As I read the recommendations, it would seem that they could if followed have caused the severe illness suffered by Tigger in the story above. Therefore, there may be an issue concerning the law regarding rabies vaccinations and whether they should be amended and whether veterinarians should be more amenable to vaccinating less often provided they stay within the law.

The source for recommendations: Cat Owner’s Home Veterinary Handbook.

Please search using the search box at the top of the site. You are bound to find what you are looking for.

17 thoughts on “How safe is the rabies vaccine for cats?”

  1. I disagree there is no evidence of autoimmune disease associated with vaccines in animals. Adverse effects for vaccines are usually only reported as an event that happens within the first 24 hours. While the vaccine itself does not remain in the body the ones that use an adjuvant leave a lifetime residue. Your puppy or kitten is not vaccinated with their long term health considered. Rabies is by law in the US. It should be illegal therefore to use vaccines that contain known harmful substances.
    If veterinarians were truthful about the possible side effects and the LONG TERM side effects pet owners would refuse to vaccinate.
    The slimy vet that lied about what vaccine she gave Kitten an 11 year old cat after a half hour phone consult before bringing her in I believed then as now is the reason Kitten ended up with her first and only URI. Which led to the same vet overdosing her with enrofloxacin which in my opinion the combination led to her liver failure. And ultimately to her being euthanized.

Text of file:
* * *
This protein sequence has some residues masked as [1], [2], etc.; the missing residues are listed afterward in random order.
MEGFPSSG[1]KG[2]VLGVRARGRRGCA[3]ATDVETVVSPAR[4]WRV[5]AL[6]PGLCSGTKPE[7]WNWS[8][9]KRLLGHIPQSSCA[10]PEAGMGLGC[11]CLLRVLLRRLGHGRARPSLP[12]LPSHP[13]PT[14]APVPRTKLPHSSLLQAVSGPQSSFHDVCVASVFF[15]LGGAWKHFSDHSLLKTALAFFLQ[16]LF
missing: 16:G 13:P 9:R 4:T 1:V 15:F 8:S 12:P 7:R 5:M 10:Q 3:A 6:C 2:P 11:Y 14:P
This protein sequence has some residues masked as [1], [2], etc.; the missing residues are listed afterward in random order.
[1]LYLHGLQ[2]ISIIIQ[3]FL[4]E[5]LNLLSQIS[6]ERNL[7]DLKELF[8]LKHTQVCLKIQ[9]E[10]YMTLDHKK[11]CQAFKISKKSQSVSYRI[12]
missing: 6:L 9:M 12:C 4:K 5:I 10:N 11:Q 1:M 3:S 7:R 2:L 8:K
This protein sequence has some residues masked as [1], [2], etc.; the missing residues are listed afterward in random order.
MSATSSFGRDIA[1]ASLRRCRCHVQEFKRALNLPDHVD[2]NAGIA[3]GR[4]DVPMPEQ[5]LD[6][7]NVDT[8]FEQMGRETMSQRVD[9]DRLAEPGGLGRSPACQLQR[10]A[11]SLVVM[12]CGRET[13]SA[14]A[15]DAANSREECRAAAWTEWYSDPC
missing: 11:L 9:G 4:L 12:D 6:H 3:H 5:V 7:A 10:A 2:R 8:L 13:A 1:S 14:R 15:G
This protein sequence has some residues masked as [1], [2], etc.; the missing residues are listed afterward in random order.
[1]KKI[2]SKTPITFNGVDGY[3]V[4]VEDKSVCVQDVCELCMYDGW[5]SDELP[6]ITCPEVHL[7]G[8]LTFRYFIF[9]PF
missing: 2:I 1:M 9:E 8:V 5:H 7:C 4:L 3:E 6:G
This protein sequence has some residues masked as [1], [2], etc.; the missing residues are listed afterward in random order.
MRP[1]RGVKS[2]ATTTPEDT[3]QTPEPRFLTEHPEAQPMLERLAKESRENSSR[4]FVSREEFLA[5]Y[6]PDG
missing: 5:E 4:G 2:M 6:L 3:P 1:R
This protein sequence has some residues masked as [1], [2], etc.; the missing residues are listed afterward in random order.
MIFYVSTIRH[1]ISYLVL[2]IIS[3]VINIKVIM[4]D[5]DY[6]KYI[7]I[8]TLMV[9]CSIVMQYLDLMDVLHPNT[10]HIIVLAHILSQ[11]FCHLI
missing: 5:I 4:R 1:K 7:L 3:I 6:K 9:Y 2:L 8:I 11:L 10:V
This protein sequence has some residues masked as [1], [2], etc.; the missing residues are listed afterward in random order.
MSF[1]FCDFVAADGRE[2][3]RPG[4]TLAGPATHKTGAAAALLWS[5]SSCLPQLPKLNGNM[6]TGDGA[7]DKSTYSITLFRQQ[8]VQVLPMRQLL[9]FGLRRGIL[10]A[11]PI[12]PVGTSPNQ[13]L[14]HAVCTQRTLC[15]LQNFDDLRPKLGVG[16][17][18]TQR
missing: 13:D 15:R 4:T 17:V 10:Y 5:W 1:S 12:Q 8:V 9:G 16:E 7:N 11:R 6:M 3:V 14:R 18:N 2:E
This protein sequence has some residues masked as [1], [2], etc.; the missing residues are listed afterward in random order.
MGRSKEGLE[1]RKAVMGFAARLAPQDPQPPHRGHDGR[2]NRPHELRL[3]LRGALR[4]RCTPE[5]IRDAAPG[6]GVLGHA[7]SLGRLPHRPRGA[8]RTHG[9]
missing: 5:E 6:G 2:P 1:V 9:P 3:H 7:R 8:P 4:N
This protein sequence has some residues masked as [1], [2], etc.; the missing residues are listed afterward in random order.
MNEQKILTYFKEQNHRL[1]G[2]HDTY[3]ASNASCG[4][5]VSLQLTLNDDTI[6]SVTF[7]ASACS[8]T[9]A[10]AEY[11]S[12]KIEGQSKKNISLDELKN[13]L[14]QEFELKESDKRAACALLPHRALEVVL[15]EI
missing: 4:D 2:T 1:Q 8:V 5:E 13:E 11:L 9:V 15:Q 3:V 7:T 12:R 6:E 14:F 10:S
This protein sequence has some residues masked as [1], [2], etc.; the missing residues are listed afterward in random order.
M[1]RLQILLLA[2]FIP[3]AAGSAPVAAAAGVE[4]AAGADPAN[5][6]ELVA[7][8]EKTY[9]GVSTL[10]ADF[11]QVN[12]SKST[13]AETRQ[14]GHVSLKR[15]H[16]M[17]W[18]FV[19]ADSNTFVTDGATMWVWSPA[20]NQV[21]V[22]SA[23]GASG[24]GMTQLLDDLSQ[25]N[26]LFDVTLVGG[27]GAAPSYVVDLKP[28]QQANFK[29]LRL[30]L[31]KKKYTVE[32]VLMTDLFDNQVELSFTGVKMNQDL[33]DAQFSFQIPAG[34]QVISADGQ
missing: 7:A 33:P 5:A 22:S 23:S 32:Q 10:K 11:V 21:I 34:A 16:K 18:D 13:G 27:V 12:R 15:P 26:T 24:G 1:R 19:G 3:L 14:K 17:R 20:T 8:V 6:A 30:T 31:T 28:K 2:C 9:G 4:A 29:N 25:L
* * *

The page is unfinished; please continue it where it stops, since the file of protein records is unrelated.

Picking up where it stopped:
• So horrible, ME.
      What a nightmare.
      I’m so sorry that happened to Kitten. I presume that she was named Kitten because you first had her as a kit.
      That breaks my heart.
      Sadly, most vets are in the business of money making. Just like the medical profession, they’ve lost sight of their pledges.

  2. My cats are indoor only and are ferals, strays or giveaways. Since I don’t know their history, they are given 1 rabies shot and then 1 set of FVRCP. They are NOT given any more. The furkids live into old are and beyond. I have seen what vaccinations can do to both cats and dogs and I think there must be a lot more investigation into these shots. Tawnnie is now 16 years old, and the rest are mere youngsters at 4-10 years. Biggie was in her 20’s and Avalanche 15 when he passed, but he had asthma, valley fever and thyroid problems. They are all healthy and mostly happy (except for a few growls and hisses when one will take
    another’s spot)

  3. If animal control comes into your home and demands to see the rabies records and you can’t prove your animal has been vaccinated there’s a $500 fine per animal in SC.

    • Wow. I can see the advantage of strict enforcement though. It has controlled rabies in the USA. It is just that the vaccination maybe more dangerous than vets etc. tell us.

    • Exactly, Elisa. Thank you.
      Those AC idiots have the right to ask for vaccination records at any time. They can even knock on your door and be very demanding.
      The fines are hefty indeed.
      All that is needed is a neighbor complaint of any kind about your cat. You’ll be doomed if you have no records. Your fine will be assessed as far back as when they had a last vaccine. If none, it’s “goodbye pocketbook”.
      I agree that a 3 year rabies vaccine is far too risky as far as cat cancer is concerned. All cats in my world are vaccinated yearly. That means a whole lot of work for me to trap and take in nearly 100 cats from colonies to get their yearly vaccines. It’s exhausting and takes me months.
      But, that is the law and we have no choice but to comply.